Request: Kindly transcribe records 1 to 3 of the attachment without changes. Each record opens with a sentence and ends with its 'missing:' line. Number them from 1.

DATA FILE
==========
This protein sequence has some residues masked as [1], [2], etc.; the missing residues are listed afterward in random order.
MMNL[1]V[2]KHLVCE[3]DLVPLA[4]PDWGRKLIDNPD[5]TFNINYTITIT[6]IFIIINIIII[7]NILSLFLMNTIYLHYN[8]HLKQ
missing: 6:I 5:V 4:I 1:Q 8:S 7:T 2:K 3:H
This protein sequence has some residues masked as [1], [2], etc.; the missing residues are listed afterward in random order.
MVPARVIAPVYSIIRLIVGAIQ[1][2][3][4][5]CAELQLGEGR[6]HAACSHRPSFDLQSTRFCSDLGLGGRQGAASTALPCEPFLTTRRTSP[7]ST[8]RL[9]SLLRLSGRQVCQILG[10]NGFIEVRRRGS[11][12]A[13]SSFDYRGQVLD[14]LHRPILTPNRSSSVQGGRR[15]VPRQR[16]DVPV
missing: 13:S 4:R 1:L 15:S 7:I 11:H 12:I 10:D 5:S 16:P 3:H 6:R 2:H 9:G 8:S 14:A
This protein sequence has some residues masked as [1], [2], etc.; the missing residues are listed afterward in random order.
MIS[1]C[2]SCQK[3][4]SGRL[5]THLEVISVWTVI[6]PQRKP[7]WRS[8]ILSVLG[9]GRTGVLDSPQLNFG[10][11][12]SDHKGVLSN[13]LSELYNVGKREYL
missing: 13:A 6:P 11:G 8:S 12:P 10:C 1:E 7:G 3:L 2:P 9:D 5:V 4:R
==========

This protein sequence has some residues masked as [1], [2], etc.; the missing residues are listed afterward in random order.
MMNL[1]V[2]KHLVCE[3]DLVPLA[4]PDWGRKLIDNPD[5]TFNINYTITIT[6]IFIIINIIII[7]NILSLFLMNTIYLHYN[8]HLKQ
missing: 6:I 5:V 4:I 1:Q 8:S 7:T 2:K 3:H
This protein sequence has some residues masked as [1], [2], etc.; the missing residues are listed afterward in random order.
MVPARVIAPVYSIIRLIVGAIQ[1][2][3][4][5]CAELQLGEGR[6]HAACSHRPSFDLQSTRFCSDLGLGGRQGAASTALPCEPFLTTRRTSP[7]ST[8]RL[9]SLLRLSGRQVCQILG[10]NGFIEVRRRGS[11][12]A[13]SSFDYRGQVLD[14]LHRPILTPNRSSSVQGGRR[15]VPRQR[16]DVPV
missing: 13:S 4:R 1:L 15:S 7:I 11:H 12:I 10:D 5:S 16:P 3:H 6:R 2:H 9:G 8:S 14:A
This protein sequence has some residues masked as [1], [2], etc.; the missing residues are listed afterward in random order.
MIS[1]C[2]SCQK[3][4]SGRL[5]THLEVISVWTVI[6]PQRKP[7]WRS[8]ILSVLG[9]GRTGVLDSPQLNFG[10][11][12]SDHKGVLSN[13]LSELYNVGKREYL
missing: 13:A 6:P 11:G 8:S 12:P 10:C 1:E 7:G 3:L 2:P 9:D 5:V 4:R